- Biology Centre, Czech Academy of Sciences: Researcher (September 2021–current)
- Research Group Mycology, Ghent University: Research Foundation–Flanders Junior Postdoctoral Fellow (2020–current)
- Department of Zoology, University of South Bohemia: Researcher (2019–current)
- Department of Botany and Plant Pathology, Purdue University: Postdoctoral Research Assistant (2018–2020)
- Smithsonian Tropical Research Institute: Short-Term Research Fellow (Summer 2017)
- UCH herbarium, Universidad Autónoma de Chiriquí: Associate Researcher (2016–current)
- Department of Organismic and Evolutionary Biology, Harvard University: PhD (2012–2018)
- Faculty of Sciences, Ghent University: Master of Science in biology (2007–2011)
Curriculum vitae | ResearchGate | Google Scholar | Twitter
I’ve always been a bit of an inquisitive person. As a child I must have asked thousands of questions, probably more. I might have driven my mum crazy during the process, but I guess I turned out alright. From when I was able to utter my first few words as a toddler I had the dream of becoming a veterinary scientist. We used to have a dog—named Bobby, what can I say?—and I accompanied my mum pretty much every day when she went out to walk with him. These walks with weren’t, uh, a walk in the park; this was some extensive training. Bobby was a hunter (although a small one, a dachshund AKA a sausage dog) and so we did quite a bit of running. I remember lots of rabbits where we used to go. Anyway, it was during those moments and conversations with my mum that my love for nature, and animals in particular, started. Fast-forward to college: I started my studies to become a veterinarian but it became clear that I wasn’t going to be happy working in a hospital setting for the rest of my life (with the utmost respect for those who do! #HeroesWorkHere). I decided to finish my bachelor degree in Veterinary Medicine and then switch to biology.
I entered a master’s program at Ghent University and fell in love with … mushrooms. From animals to mushrooms, quite the switch, wouldn’t you agree? Meanwhile, I became an assistant-salesman at a chain of supermarkets to pay the bills, and later I briefly ran a bed and breakfast in rural southeastern France. However, science was never far away. I never dreamt of moving to the United States (perhaps it was a looming dream?) but opportinities arose and before I knew it, I was accepted for a PhD program in Organismic and Evolutionary Biology at Harvard University. It didn’t take long for me and all my belongings to get on a plane to Boston, Massachusetts. What happened next was the craziest ride of my life—Boston/Cambridge, Massachusetts (PhD, 2012–2018), České Budějovice, Czech Republic (postdoc, 2018), and West Lafayette, Indiana (postdoc, 2018–2020). Since November 2020, I am back in Belgium, working as a Research Foundation–Flanders Junior Postdoctoral Fellow at Ghent University (Research Group Mycology, Department of Biology). My main focus are bat fly-associated Laboulbeniales fungi.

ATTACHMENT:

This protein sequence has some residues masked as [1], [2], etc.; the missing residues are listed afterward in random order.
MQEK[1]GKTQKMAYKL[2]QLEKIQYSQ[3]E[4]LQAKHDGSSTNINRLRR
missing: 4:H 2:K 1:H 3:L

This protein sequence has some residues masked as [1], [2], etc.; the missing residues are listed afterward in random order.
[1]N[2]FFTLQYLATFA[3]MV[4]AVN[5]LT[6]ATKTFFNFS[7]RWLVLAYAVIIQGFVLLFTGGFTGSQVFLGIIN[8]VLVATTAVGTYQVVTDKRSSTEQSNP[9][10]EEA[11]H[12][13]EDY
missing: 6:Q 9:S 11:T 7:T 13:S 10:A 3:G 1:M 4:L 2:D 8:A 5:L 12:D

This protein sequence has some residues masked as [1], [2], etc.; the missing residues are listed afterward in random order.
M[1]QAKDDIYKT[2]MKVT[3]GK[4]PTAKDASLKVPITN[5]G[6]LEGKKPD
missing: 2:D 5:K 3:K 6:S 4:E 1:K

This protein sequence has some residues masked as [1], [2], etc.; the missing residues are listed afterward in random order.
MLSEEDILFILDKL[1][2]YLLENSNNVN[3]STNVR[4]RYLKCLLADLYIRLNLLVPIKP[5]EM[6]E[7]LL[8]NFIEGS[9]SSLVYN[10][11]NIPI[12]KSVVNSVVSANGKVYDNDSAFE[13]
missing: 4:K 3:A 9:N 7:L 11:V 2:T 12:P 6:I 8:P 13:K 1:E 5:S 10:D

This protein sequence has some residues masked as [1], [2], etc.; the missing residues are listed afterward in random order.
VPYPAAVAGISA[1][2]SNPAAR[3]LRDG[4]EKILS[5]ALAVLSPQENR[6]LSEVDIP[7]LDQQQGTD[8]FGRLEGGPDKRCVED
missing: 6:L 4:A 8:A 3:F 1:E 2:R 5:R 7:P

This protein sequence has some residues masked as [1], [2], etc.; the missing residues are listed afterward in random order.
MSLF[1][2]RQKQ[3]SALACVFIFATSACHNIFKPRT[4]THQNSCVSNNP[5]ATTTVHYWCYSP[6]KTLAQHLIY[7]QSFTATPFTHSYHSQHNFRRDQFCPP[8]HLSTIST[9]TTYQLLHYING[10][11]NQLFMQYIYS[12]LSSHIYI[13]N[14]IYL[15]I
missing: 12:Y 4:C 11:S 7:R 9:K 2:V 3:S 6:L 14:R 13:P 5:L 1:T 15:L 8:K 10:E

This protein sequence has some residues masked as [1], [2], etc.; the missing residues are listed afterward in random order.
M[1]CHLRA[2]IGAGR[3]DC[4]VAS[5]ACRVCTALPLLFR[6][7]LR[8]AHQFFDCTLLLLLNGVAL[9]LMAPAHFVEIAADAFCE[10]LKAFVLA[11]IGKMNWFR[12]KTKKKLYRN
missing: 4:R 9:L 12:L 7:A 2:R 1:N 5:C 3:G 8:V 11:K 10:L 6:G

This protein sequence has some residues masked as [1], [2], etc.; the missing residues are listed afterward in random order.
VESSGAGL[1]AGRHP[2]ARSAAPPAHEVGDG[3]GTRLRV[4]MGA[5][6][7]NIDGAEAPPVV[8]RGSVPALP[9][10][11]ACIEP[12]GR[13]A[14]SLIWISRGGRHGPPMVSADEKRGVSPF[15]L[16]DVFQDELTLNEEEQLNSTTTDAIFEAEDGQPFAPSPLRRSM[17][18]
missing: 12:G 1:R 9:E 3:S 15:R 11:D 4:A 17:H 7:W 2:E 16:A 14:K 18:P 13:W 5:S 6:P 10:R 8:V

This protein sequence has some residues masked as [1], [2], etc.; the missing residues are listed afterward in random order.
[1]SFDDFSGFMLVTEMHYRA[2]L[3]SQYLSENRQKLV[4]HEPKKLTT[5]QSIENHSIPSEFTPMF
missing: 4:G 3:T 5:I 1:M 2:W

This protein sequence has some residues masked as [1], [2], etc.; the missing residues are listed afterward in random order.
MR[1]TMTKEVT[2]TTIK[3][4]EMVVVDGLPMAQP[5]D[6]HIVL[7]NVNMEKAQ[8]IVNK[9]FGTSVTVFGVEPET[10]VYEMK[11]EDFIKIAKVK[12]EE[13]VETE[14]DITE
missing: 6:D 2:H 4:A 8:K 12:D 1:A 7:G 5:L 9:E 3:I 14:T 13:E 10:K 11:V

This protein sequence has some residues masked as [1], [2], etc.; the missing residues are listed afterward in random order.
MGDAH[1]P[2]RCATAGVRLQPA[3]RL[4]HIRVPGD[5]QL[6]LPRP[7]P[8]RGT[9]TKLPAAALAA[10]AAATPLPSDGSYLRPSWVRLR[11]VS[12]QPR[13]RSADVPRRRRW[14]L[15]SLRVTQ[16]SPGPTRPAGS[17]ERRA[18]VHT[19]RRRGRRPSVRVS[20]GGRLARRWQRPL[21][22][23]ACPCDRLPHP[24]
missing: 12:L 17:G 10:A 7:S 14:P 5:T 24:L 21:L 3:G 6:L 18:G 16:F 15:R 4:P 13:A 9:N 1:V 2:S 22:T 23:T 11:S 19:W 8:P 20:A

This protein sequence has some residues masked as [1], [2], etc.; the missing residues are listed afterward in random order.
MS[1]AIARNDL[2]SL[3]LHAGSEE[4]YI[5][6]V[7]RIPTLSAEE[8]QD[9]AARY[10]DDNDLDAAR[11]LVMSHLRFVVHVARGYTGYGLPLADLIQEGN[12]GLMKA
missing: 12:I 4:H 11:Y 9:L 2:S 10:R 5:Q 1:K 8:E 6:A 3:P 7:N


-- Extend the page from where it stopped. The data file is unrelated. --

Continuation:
Since the early days as a budding mycologist, I’ve had a fondness for interdisciplinary research as well as biological interactions. This likely contributed to my choice of Laboulbeniales as the topic of my MSc thesis, and later also my PhD dissertation. These microscopic fungi are obligate ectoparasites of arthropods. As parasites, they play an important role in the ecosystem, but they have been traditionally neglected by the larger mycological community. Studying the Laboulbeniales, I have had moments of great joy and moments of absolute despair. I understand all too well why throughout the year not many people have worked with these crazy teeny-tinies, but by publishing well-written and often open-access papers about them, I hope to lower the bar for the next generation of students. Mentoring is important to me; when a Twitter thread appaeared about types of advisors as depicted through Disney characters, two of my students mentioned Mary Poppins for me. Loved that. Hopefully this means that I am a good mentor. In aiming to engage my students, I use strategies so they gain competence, a sense of autonomy, and social connectedness (three motivators unapologetically borrowed from this 2010 Forum piece).
Danny Haelewaters (°1983) holds a Bachelor in Veterinary Medicine, a Bachelor in Biology, a Master of Science in biology, and a PhD in Organismic and Evolutionary Biology. During his Master program he developed a new technology to analyze forensic relevant fungi in casework at the Netherlands Forensic Institute. Between 2012 and 2018, he was a PhD student at the Farlow Herbarium of Cryptogamic Botany at Harvard University (Cambridge, Massachusetts). In 2018, he did a brief postdoc at the University of South Bohemia in the Czech Republic, between November 2018 and November 2020 he was a USDA-funded postdoctoral research assistant at Purdue University, where he characterized the fungal microbiota of Romaine lettuce. Since November 2020, he is back at his Alma Mater, Ghent University, as a Research Foundation–Flanders Junior Postdoctoral Fellow, again working with the Laboulbeniales fungi. In addition to his research, he writes popular science articles for different sources, including Scientias.nl, Eos-magazine, and FUNGI Magazine.